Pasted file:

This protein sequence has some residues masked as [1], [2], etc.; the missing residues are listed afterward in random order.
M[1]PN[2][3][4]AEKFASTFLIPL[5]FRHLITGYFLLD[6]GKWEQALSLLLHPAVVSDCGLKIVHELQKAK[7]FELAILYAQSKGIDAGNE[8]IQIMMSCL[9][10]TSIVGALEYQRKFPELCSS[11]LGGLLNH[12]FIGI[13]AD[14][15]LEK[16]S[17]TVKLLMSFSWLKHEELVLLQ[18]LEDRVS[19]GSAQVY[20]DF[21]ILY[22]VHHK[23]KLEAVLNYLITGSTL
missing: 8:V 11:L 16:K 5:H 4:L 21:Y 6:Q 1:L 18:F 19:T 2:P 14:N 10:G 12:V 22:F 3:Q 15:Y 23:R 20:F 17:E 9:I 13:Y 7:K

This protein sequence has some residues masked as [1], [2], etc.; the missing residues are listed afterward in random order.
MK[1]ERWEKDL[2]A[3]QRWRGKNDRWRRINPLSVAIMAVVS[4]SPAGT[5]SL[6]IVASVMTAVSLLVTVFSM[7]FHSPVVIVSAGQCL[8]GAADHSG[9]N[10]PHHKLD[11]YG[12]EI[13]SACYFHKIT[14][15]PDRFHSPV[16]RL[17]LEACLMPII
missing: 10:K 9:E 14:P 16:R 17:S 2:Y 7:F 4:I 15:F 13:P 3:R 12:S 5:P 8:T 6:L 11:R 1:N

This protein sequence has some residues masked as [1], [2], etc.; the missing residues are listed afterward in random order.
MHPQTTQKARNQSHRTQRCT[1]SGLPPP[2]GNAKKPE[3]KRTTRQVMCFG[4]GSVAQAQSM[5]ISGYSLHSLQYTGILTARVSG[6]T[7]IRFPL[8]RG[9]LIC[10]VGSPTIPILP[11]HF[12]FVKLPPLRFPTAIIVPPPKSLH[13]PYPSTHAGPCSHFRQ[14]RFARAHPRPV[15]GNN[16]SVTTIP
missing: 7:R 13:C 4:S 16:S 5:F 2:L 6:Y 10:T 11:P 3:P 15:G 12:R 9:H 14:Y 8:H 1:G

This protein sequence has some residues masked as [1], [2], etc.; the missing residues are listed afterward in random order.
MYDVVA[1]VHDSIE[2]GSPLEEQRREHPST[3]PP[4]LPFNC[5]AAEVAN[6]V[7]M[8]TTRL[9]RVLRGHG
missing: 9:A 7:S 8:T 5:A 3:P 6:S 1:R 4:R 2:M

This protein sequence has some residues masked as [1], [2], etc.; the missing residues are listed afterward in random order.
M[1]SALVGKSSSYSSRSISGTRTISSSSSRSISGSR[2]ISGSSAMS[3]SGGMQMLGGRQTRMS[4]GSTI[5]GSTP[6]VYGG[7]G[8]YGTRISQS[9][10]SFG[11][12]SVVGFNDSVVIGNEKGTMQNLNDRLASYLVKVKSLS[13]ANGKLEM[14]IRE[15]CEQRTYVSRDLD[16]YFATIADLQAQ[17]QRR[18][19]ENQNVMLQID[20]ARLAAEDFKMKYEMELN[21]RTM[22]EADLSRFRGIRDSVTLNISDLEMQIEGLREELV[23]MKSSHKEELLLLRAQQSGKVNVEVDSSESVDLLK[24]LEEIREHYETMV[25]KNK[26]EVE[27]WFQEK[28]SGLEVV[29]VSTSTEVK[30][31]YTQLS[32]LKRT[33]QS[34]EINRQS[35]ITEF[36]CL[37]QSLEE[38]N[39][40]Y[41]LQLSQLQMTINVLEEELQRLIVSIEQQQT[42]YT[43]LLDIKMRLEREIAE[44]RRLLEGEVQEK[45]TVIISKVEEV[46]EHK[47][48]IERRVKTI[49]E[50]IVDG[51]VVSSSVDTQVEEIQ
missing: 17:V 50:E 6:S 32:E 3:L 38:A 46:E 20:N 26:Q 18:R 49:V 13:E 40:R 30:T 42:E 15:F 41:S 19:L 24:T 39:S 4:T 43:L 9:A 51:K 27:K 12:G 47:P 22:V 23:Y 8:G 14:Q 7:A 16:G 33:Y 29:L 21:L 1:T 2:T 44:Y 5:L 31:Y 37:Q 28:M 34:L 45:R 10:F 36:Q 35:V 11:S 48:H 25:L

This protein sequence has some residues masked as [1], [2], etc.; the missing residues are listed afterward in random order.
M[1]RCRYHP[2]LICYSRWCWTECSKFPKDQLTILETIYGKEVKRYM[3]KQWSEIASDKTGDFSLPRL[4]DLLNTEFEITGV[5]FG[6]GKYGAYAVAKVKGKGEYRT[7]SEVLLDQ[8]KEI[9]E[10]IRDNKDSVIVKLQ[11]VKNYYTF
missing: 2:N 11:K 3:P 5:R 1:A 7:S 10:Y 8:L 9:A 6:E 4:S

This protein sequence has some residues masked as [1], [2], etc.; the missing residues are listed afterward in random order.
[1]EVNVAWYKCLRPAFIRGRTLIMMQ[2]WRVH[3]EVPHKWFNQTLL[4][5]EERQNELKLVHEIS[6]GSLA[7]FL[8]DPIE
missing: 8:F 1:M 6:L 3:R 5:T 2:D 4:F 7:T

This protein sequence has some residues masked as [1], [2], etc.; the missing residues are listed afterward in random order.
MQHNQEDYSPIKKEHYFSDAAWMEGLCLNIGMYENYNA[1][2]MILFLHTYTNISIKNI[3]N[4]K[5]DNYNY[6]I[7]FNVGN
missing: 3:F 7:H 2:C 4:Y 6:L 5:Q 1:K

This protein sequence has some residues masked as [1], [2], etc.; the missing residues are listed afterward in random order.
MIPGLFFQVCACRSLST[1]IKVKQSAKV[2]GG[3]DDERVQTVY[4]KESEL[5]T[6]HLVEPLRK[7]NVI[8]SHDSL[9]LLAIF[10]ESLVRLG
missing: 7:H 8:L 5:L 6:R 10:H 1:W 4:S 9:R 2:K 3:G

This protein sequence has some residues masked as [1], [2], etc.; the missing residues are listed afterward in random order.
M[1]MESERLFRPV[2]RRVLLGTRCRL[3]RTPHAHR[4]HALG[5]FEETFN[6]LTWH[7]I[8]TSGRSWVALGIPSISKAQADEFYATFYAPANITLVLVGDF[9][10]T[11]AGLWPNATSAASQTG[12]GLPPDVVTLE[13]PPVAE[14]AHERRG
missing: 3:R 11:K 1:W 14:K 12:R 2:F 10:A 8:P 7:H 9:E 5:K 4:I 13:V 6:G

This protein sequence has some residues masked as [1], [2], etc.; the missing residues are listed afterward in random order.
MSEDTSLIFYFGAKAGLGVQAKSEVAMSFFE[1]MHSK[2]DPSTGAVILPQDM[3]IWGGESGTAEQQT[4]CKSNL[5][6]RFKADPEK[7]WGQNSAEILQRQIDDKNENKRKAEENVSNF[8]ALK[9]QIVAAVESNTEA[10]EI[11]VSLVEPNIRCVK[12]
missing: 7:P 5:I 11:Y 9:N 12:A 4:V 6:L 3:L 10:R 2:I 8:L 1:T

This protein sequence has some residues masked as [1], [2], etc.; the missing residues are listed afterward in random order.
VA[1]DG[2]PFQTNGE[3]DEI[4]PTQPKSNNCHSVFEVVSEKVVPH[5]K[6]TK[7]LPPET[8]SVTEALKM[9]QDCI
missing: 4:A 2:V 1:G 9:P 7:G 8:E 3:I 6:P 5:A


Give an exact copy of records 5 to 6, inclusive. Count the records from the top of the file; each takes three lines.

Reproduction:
This protein sequence has some residues masked as [1], [2], etc.; the missing residues are listed afterward in random order.
M[1]SALVGKSSSYSSRSISGTRTISSSSSRSISGSR[2]ISGSSAMS[3]SGGMQMLGGRQTRMS[4]GSTI[5]GSTP[6]VYGG[7]G[8]YGTRISQS[9][10]SFG[11][12]SVVGFNDSVVIGNEKGTMQNLNDRLASYLVKVKSLS[13]ANGKLEM[14]IRE[15]CEQRTYVSRDLD[16]YFATIADLQAQ[17]QRR[18][19]ENQNVMLQID[20]ARLAAEDFKMKYEMELN[21]RTM[22]EADLSRFRGIRDSVTLNISDLEMQIEGLREELV[23]MKSSHKEELLLLRAQQSGKVNVEVDSSESVDLLK[24]LEEIREHYETMV[25]KNK[26]EVE[27]WFQEK[28]SGLEVV[29]VSTSTEVK[30][31]YTQLS[32]LKRT[33]QS[34]EINRQS[35]ITEF[36]CL[37]QSLEE[38]N[39][40]Y[41]LQLSQLQMTINVLEEELQRLIVSIEQQQT[42]YT[43]LLDIKMRLEREIAE[44]RRLLEGEVQEK[45]TVIISKVEEV[46]EHK[47][48]IERRVKTI[49]E[50]IVDG[51]VVSSSVDTQVEEIQ
missing: 17:V 50:E 6:S 32:E 3:L 38:A 46:E 20:N 26:Q 18:R 49:V 13:E 40:R 30:T 42:E 15:F 41:S 19:L 24:T 39:S 4:T 43:L 9:A 51:K 27:K 12:G 47:P 22:V 23:Y 8:G 14:Q 7:A 16:G 33:Y 29:L 21:L 1:T 2:T 44:Y 5:L 31:Y 37:Q 28:M 34:L 45:R 10:F 36:Q 35:V 11:S 48:H 25:L

This protein sequence has some residues masked as [1], [2], etc.; the missing residues are listed afterward in random order.
M[1]RCRYHP[2]LICYSRWCWTECSKFPKDQLTILETIYGKEVKRYM[3]KQWSEIASDKTGDFSLPRL[4]DLLNTEFEITGV[5]FG[6]GKYGAYAVAKVKGKGEYRT[7]SEVLLDQ[8]KEI[9]E[10]IRDNKDSVIVKLQ[11]VKNYYTF
missing: 2:N 11:K 3:P 5:R 1:A 7:S 10:Y 8:L 9:A 6:E 4:S